Cochin breeding, genetics, and showing

Discussion in 'General breed discussions & FAQ' started by lilcrow, Aug 15, 2011.

  1. lilcrow

    lilcrow Chillin' With My Peeps

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    Apr 13, 2009
    New Vienna, Ohio
    Since there has been an interest expressed in a thread dedicated to the discussion of showing cochins and the breeding and genetics involved in improving our breed, it is our hope that this thread might be a forum to serve this purpose.
    Pictures are welcome, but mostly to exemplify what you're breeding. We would appreciate it if you would limit your discussion to genetics, color, type, disposition, breeding and showing at APA and or ABA sanctioned shows. That is not to say that we want this to be a totally dry and lifeless forum, but just our desire to avoid slipping into pet stories which is all too easy to do with these wonderful birds.
    If anyone that is interested in this topic has a better way of stating this or something to add, take away, or otherwise, PLEASE feel free to do so.
     
  2. Coopa Cabana

    Coopa Cabana My Coop Runneth Over . . .

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    Thanx Nancy! I've subscribed.

    [​IMG]
     
  3. sjarvis00

    sjarvis00 Chillin' With My Peeps

    May 4, 2009
    Shawnee, OKlahoma
    Is thi sdedicated more toward the bantam or LF varieties? I would assume you also prefer to stick to recogonized varieties correct?
     
  4. lilcrow

    lilcrow Chillin' With My Peeps

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    Quote:I personally would like the thread to be open to both Bantam and LF, I also would like for the people who are working on project varieties to contribute to the thread openly. After all they are the people who need help and can give help the most in the area of genetics.
     
  5. MrsChickendad

    MrsChickendad Chillin' With My Peeps

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    Lennon, Michigan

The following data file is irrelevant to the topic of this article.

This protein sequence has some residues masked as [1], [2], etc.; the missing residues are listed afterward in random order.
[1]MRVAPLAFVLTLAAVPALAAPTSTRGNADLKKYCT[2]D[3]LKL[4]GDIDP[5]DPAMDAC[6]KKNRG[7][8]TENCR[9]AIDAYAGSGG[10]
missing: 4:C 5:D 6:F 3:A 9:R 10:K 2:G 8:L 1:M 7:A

I'm in!
     
  6. thecochincoop

    thecochincoop Chillin' With My Peeps

    i'm in too [​IMG]
     
  7. HorseFeatherz NV

    HorseFeatherz NV Eggink Chickens

    I am in and I have maybe the first line of questions [​IMG] (I hear those of you who know me groaning [​IMG] [​IMG] )



    Vulture Hocks.


    I have both hatchery bantam cochins (silver laced) and I am working on project Mille Fleur.


    I have noticed with my hatchery birds (and some of my projects) that they have vulture hocks - easily seen. But I also have some with "small" vulture hocks - at least not the length and stiffness of the larger vulture hocks - but not as soft and fluffy legged as the few I have without them (VH).


    So what I wonder..............what are the genetics behind vulture hocks? Are they dominate, recessive? Can they be "bred" out? Do they really come in different sizes like I see on my birds, or am I seeing something else?


    [​IMG] do my questions even make sense? [​IMG]
     
  8. Coopa Cabana

    Coopa Cabana My Coop Runneth Over . . .

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    Quote:Here's a great article on the genetics of Vulture Hocks:
    http://jhered.oxfordjournals.org/content/22/5/147.extract

    They are recessive, but keep in mind, that if two birds are mated and they are both recessive (one gene), offspring will carry two genes, and the vulture hocks will be evident. You don't want to breed siblings if they are both recessive.

    I'm not sure about different sizes of vulture hocks, but you do have the definition correct - long, stiff, generally protruding downward. On Cochins, they should be soft and curved.

    I know a lot of breeders say that youngsters can "look hocky", so if yours are young, you may just need to wait for them to grow out of them.
     
  9. luckypickens

    luckypickens Chillin' With My Peeps

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    I'm in will love reading all about it!
     
  10. cochinman2005

    cochinman2005 Chillin' With My Peeps

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    Quote:Feather legged breeds are more prone to VH. It's a breed characteristic of some (i.e. Sultans), but certainly something you don't want in Cochins. Some of the varieties are more prone to it, and we see them quite often in hatchery stock. My experience is that in breeding, if you can avoid using a bird with VH, then do so, but if you can't then don't breed two birds with the same flaw together. You can breed away from it, but it will take time and because it's recessive, you may not see it one year and then it crops back up the following year. That's where good record keeping comes into play. As stated earlier, some of the younger birds can look hocky, but may molt out those feathers and replace with less stiff feathers. Ultimately, you want nice soft hock feathers, no matter what the variety.
     

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